1. So this post touched me in so many ways. I have always (or more often than not) been heavy...that part touched me to the core. I have my grandfather's nose (no, it is not the greatest gift he could give me) and it has always made me self-conscious. I was the 'smart' one in our family...which I now realize is a really good thing. Back when I was in school, it was not the best thing.

    I probably over-compensate (ok...not probably) with my kids. I tell them they are the cutest, smartest, best little kids in the world. I do it a LOT!!! I honestly believe it too...to me they are the greatest kids ever. I hope it gives them the self-esteem that I so missed growing up.

    Again...another post to touch my heart. THANK YOU for sharing your experience and getting me to feel things that have been buried for years.

  2. Your post made me sad for you for being told that you could never be beautiful. What an awful thing to say to a young girl. However, it also made me reflect on my own poor self-esteem. I, too, always felt fat, and I look back at pictures of myself from H.S. and realize that I wasn't. As an adult, my weight has yo-yoed, but I still have a hard time thinking that I'm good looking even when I'm at my lightest (truly healthy) weight. I don't know if my parents helped mold my poor self-esteem; I know they didn't call me ugly or anything, but I don't necessarily recall them saying that I was beautiful.

    With my own sons, I don't purposefully tell them that they're cute or handsome to boost their self-esteem. I know I say it quite often though, along with "smart," "silly," other positive attributes. As long as you don't focus on just a single attribute, I think you're on your way to raising well-adjusted kids. I do think, though, that some self-esteem is hard-wired into humans. I've got two little boys, and one thinks very highly of himself and the other has very hard time believing anything good about himself. I know that my husband and I treat them pretty much the same, especially with the compliments. In other words, some of it is nurture, but I think a big part is nature.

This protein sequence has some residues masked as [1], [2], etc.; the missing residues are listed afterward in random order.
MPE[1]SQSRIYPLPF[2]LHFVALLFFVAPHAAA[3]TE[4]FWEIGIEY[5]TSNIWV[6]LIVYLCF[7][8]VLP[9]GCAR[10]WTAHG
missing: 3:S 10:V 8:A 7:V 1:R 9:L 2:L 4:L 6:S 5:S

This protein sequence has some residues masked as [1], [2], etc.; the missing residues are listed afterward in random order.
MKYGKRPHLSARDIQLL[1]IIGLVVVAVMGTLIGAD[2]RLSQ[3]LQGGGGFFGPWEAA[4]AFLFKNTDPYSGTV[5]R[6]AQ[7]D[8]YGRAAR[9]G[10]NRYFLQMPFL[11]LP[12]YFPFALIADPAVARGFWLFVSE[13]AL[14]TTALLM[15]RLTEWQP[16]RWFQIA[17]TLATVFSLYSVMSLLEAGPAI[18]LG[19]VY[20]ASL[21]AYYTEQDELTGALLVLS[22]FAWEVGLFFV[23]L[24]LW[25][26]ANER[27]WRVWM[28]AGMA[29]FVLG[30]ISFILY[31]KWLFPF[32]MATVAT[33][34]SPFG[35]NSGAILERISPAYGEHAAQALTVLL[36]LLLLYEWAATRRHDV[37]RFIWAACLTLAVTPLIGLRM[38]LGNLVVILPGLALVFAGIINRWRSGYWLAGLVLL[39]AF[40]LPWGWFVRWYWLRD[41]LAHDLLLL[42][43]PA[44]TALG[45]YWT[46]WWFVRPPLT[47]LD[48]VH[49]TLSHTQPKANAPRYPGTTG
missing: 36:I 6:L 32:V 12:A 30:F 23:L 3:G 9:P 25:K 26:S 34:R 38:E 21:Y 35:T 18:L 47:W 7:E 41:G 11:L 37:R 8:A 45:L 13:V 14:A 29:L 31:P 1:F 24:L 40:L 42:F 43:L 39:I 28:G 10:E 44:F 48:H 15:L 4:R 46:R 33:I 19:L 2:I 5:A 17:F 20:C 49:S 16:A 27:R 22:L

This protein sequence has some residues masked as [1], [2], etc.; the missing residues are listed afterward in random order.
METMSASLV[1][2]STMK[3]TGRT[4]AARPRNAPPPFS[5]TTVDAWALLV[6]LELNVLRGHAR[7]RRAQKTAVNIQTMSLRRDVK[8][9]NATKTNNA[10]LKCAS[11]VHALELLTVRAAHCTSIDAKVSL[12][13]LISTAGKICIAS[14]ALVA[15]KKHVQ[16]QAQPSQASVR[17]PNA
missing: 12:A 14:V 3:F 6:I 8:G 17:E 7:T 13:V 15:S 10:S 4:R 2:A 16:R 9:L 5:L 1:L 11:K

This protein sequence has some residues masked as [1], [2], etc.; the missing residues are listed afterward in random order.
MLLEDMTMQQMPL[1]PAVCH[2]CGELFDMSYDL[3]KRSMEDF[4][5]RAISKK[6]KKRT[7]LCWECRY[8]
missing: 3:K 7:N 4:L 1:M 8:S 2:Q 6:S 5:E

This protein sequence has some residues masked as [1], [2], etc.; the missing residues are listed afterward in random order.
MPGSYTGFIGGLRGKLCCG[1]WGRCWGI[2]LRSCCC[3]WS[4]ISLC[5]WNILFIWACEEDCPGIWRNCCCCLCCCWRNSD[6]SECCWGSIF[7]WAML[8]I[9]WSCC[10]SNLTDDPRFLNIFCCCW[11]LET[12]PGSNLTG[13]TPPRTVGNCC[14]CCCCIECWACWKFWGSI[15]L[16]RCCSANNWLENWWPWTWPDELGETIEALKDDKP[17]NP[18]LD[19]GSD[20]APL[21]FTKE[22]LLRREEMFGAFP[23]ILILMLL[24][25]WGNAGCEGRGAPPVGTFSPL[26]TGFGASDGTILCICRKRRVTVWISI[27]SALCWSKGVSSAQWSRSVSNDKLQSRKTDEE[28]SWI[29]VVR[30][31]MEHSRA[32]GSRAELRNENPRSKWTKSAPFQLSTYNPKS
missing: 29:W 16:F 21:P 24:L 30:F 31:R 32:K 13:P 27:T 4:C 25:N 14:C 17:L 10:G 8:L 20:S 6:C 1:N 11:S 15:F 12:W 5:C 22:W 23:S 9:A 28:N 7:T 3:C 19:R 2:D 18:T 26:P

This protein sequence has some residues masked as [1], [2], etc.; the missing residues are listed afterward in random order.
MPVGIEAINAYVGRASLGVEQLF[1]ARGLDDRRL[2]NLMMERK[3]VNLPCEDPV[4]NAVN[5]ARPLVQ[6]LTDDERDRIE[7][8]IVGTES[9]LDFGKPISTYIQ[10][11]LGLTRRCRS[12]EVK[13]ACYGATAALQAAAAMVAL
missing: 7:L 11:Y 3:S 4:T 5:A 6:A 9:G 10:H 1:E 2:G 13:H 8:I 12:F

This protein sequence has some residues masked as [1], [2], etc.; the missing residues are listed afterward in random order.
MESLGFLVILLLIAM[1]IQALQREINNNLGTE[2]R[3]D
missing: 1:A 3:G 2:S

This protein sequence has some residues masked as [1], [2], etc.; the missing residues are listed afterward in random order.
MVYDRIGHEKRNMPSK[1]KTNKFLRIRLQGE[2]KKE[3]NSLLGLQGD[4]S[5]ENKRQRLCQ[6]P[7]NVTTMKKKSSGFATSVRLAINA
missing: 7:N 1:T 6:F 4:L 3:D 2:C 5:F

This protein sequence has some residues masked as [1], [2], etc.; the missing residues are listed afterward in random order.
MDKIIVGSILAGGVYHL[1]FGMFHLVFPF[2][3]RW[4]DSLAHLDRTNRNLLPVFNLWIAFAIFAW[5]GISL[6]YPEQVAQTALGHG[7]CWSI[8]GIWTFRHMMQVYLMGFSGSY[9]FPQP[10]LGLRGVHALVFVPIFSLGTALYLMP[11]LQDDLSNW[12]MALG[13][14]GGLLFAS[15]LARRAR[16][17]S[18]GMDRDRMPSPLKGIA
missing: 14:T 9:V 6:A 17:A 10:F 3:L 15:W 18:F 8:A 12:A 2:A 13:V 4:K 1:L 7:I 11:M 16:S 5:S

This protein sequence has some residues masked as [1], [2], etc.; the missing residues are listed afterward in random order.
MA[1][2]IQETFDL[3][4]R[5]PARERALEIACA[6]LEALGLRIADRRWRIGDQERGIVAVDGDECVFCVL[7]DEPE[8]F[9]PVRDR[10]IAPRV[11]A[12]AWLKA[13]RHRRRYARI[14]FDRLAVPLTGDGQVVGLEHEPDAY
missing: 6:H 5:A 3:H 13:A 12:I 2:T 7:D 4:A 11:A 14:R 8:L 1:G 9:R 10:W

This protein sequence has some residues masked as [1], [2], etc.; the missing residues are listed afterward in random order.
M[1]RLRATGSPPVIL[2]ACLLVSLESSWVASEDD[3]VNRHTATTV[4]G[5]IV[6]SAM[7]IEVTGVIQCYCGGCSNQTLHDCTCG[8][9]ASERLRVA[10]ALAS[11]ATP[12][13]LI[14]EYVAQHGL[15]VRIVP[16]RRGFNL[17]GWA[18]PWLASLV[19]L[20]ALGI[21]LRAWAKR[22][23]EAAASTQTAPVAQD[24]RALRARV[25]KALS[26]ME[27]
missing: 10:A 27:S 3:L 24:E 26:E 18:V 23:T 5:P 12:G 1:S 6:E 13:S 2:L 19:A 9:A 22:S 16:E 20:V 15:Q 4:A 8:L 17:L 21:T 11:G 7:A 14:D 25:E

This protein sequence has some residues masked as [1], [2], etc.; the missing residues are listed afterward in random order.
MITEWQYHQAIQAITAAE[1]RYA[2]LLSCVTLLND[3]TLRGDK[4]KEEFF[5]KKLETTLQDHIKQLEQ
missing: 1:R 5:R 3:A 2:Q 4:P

3. It's such a hard balance. I've also read studies that say when you praise kids, you should say "Oh well done, you must have worked hard," instead of "You're so smart" because the latter makes them think their success is not something they control. Great in theory, yes?

    But when your munchkins are brilliant and beautiful, how can you not tell them? And even if they weren't (which is hard to think, but I will love my kid even if she isn't smart. I decided that years ago after watching some of my students' parents. ::shudder::), shouldn't we make them feel that way?

    I think the way you show them your values is by your actions, not just by your words. And when you recognize the good in them and in others not just because of their looks, then they see what really matters to you.

    Sorry I just blogged in your comments, lol.

  4. I just have one comment to make, and that is I think you looked beautiful on your wedding day, and I am pretty sure I can think of other times I have thought that as well. I think you are the bees knees!!!


Having a child with a CHD is like being given an extra sense---the true ability to appreciate life. Each breath, each hug, each meal is a blessing when you've watched your child live off a ventilator, trapped in an ICU bed, being fed through a tube. Each minute is a miracle when you've watched your child almost die and come back to you.